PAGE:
Gold Leaf Onlay Adds the Perfect Touch to Beautiful Living Space
We recently received some amazing photos from Jeff S of Georgia. Jeff purchased one of Osborne’s Swirl Large Appliques in Soft Maple (Part #7323). Jeff decided to add gold leafing to the onlay to create the perfect addition to the room he has designed. Let’s allow Jeff to tell us about this fascinating project:
“I live in a two-story condo that was carved out of a large Midtown Atlanta house built around 1912. Due to the configuration caused by the division of the house into condos, my unit feels a bit like a townhome — considerably deeper than it is wide. At the same time, it has a very Southern feel, with high ceilings, crown moldings, fireplaces, and a deep front porch. For this reason, I think it has a bit of a New Orleans feeling at the outset.
Building on the feeling already present in the architecture of the space, I painted the walls red and put up heavy draperies, wrought iron and crystal chandeliers, as well a series of gold framed mirrors. However, there was an area above the front French doors that was quite vacant in comparison to the rest of the front room. I had the idea to put a gilded overdoor carving in that area, but French antique overdoors cost thousands of dollars, so using one of those was out of the question. After considering and rejecting a lot of options (resin, plaster castings, etc.), I found your website and decided that the large scroll onlay might work well for this purpose. At 2/3 the width of the total doorframe, the size seemed about right. (It is said that ornaments like this need some “breathing space.”) The design felt like the right choice too, plausibly French-influenced, but not in an overwrought way. I also thought the oak leaf motif also paired well with a large oak tree just outside the front door.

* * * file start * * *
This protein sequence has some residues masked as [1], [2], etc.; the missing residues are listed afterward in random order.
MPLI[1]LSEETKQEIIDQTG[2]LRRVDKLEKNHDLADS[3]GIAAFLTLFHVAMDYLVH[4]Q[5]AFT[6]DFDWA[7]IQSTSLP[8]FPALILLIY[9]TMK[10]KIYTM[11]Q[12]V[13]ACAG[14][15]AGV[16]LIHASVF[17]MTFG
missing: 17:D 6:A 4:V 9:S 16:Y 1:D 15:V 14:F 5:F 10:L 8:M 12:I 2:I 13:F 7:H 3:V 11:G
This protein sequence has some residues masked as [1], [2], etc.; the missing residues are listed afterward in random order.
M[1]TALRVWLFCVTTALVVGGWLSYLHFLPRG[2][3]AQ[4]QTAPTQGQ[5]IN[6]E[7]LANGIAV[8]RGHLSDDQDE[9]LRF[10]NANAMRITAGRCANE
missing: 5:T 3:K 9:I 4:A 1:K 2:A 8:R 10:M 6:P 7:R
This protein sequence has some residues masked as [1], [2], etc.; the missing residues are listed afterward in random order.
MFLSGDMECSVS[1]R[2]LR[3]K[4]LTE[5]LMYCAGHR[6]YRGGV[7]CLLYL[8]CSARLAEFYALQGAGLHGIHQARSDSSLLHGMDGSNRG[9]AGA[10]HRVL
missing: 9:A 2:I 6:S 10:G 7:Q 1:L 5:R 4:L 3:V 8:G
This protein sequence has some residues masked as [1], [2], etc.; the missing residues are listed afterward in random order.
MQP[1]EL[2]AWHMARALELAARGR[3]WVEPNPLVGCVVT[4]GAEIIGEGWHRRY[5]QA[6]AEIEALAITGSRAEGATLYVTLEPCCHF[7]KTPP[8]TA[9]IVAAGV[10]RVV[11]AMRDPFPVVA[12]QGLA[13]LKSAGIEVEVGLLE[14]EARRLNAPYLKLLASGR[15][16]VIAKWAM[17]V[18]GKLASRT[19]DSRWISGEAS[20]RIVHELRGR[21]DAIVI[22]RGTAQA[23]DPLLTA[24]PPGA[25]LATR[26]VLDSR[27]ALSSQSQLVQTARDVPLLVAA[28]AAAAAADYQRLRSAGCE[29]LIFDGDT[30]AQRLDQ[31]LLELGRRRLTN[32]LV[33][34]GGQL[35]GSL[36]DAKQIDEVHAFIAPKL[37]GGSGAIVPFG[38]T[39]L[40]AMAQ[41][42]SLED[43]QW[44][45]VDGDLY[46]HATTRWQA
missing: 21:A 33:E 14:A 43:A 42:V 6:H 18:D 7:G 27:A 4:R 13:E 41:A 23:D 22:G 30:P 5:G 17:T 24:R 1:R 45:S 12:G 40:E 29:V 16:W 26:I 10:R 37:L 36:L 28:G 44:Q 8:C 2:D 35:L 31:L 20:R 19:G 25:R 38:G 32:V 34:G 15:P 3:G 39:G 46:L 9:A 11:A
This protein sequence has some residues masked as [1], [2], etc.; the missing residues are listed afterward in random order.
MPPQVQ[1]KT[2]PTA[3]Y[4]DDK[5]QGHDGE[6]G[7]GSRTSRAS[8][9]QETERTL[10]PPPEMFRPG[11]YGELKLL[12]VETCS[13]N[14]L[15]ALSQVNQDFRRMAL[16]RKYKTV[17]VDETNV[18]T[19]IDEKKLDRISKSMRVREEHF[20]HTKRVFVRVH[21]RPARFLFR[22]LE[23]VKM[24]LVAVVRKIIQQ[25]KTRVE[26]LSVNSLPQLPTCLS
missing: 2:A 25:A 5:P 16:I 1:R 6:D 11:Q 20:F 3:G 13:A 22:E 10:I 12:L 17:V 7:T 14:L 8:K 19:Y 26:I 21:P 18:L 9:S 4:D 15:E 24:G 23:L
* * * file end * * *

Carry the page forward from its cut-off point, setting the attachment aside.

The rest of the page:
The gold leafing process itself took a couple of evenings. I decided to use the real thing (23k) and apply it the traditional way. This means using a coat of red primer, followed by an application of a thin coating of adhesive. When the adhesive becomes tacky, the gold leaf, which comes in three-inch squares, is applied piece by piece. The leaf is very delicate, and it inevitably breaks, leaving places where reapplication is required. Then, upon drying, the loose overlapping pieces are brushed away (called “burnishing”) leaving a smooth golden surface. Nothing looks quite like the luster of real gold leaf, and it does not need any protective coating when used indoors.
Though the look of gold leaf is not to everyone’s taste or appropriate for every interior style, I think it is just the perfect touch here, and I’m delighted that I finally found the right carving to use for this project. Being able to say that it was hand carved from maple is much nicer than having something that came from a mold or bought at the local hardware store.”
Thank you for sharing Jeff! Enjoy the beautiful room!